After dissing the dead soldiers in Paris, skipping a peace forum and blaming state authorities in California for the spreading ...
Mariette Monpierre's "Elza" completes its two-week run this Sunday, Dec. 16, at the talk-of-the-town MIST Harlem Entertainment Center, 46 W. 116th St. The cinematically stunning film set in Paris and Guadeloupe is a benchmark feature about the changing Caribbean family.
The timely themes of abandoned offspring in search of their fathers and the proposed underlying reasons for this type of desertion play out in the lush setting of Guadeloupe, when Elza (Stana Roumillac) embarks on a cat-and-mouse escapade to find out all about her estranged father. Guadeloupe's scenic beauty, rich culture, class divisions and racial prejudice and a family's dysfunction are all topics that Monpierre tackles with an inquisitive tact that brings viewers into a world that is believable and worthy of exploration.
For more information, visit the official website at www.elzathemovie.com or view the trailer on YouTube. Visit MistHarlem.com for showtimes and ticket information.
of Paul Campbell
His fans know him as the leading man of such Jamaican films as "The Lunatic," "Dance Hall Queen" and "Third World Cop"; however, there is another side to Paul Campbell. The Atlanta-based actor is also an accomplished artist who I caught up with over the weekend to briefly discuss his work as a painter.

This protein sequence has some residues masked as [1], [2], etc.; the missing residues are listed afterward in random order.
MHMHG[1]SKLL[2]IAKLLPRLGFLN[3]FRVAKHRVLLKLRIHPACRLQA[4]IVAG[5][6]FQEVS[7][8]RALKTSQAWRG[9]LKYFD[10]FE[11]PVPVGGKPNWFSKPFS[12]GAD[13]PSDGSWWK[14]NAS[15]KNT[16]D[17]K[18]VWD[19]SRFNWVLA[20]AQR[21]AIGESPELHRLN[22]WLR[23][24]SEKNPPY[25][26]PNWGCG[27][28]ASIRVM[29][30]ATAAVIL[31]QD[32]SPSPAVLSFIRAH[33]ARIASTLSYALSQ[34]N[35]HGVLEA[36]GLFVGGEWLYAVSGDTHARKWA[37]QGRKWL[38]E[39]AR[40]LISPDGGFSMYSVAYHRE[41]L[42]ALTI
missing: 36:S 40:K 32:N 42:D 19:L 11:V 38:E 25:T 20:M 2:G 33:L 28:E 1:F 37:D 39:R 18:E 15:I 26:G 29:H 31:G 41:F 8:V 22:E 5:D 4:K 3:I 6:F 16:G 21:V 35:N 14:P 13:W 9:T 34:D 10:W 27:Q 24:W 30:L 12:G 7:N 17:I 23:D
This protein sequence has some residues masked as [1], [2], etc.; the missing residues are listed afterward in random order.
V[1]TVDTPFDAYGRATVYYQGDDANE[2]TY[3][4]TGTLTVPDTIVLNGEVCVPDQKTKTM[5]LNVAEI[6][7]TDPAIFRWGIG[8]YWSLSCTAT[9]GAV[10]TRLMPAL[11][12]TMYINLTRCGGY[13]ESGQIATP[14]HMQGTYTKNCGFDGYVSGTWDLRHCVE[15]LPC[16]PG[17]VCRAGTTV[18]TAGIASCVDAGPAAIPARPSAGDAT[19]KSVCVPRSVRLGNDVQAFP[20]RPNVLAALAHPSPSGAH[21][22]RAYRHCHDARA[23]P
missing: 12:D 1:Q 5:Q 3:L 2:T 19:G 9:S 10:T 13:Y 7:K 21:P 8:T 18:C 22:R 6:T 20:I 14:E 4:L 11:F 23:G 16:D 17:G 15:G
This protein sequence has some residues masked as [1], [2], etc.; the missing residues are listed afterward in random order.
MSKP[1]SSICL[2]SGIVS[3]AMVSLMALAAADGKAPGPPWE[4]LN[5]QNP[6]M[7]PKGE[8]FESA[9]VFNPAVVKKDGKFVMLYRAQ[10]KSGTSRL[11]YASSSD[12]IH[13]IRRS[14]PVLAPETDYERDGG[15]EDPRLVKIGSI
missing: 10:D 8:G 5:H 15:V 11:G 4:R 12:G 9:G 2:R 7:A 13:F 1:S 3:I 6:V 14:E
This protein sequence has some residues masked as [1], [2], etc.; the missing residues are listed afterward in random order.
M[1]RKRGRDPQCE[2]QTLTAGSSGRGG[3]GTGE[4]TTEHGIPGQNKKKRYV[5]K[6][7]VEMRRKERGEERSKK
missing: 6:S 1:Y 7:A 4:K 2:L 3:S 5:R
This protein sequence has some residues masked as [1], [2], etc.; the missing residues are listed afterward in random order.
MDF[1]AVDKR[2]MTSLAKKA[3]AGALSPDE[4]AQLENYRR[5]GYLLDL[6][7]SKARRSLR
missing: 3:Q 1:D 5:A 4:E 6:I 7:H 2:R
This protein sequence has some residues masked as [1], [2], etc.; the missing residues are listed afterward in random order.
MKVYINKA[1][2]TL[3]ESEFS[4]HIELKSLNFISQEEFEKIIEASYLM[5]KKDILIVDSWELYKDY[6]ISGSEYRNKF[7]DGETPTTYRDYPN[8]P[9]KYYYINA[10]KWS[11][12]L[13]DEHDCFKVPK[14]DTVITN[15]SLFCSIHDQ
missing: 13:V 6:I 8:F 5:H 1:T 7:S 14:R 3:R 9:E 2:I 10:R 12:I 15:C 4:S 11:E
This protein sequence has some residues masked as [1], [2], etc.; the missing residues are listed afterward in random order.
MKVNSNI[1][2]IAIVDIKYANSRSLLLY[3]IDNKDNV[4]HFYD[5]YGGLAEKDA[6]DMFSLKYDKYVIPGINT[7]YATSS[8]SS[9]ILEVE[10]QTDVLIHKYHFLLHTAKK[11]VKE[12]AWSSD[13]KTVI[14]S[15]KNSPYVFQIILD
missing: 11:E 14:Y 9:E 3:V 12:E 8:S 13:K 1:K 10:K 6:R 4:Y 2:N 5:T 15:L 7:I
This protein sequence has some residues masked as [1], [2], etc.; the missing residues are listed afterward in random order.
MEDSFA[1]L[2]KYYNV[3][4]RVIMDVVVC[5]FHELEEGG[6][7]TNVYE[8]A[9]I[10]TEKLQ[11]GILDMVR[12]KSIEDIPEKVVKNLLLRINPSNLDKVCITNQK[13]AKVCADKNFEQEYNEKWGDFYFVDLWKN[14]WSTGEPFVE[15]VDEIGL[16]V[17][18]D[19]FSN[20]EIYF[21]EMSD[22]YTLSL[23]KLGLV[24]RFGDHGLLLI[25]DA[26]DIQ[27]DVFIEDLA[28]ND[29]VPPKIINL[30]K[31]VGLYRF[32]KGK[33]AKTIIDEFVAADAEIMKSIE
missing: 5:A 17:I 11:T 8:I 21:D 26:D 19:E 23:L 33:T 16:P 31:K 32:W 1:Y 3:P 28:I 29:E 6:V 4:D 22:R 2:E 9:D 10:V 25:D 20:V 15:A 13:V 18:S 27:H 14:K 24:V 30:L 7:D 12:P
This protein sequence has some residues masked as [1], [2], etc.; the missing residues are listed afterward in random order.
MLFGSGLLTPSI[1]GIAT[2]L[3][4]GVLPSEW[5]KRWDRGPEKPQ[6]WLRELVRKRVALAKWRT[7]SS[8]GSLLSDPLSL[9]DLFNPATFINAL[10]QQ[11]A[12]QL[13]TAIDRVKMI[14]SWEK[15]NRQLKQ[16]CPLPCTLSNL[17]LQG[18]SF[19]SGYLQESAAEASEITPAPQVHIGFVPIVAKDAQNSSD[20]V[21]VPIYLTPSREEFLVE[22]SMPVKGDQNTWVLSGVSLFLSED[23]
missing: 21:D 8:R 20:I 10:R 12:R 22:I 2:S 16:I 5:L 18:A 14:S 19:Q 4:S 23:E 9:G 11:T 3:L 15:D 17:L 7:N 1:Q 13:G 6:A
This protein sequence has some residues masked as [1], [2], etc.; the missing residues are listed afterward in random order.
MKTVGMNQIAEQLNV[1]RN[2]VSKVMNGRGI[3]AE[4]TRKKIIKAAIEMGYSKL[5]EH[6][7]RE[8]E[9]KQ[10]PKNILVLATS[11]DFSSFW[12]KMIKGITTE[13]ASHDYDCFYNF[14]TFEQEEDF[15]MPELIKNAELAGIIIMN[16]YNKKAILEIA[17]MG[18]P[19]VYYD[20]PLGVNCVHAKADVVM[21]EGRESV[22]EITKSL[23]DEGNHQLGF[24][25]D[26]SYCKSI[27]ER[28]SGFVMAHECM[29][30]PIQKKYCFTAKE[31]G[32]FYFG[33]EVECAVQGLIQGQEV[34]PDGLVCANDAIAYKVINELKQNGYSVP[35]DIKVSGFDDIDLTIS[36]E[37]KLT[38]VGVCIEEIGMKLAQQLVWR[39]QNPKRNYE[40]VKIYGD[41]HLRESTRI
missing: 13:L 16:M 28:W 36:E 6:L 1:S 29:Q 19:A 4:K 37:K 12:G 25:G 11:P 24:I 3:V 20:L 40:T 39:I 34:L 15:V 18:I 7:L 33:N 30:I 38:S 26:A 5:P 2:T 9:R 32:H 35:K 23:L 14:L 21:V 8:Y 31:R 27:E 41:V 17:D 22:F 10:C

"I've been an artist since high school," Campbell shared, referring to Kingston College in Jamaica. A few years later, while working as a guide at the National Gallery of Jamaica, the experience really opened his eyes about art in Jamaica and internationally.
"My art is surreal," he explains. It's a mixture of reality with a touch of fantasy. He says he chose this medium because he always admired artists such as Rene Magritte, Salvador Dali, Francis Bacon, David Boxer, a Jamaican artist, and Colin Garland, who spent most of his life in Jamaica, though born in Australia.
For this holiday season, give the gift of a Paul Campbell painting. Featured is the piece 'Fervent Hope,' which, according to Campbell, speaks about taking care of our environment. "Man is destroying the ozone layer and this beautiful world we all share. 'Fervent Hope' is a picture of Mother Nature with her fingers crossed, hoping man will see what he is doing to the wonderful world we live in."
For more information, watch "Paul the Painter" at youtube.com/watch?v=XdHPpsQjtQA or email him at email@example.com.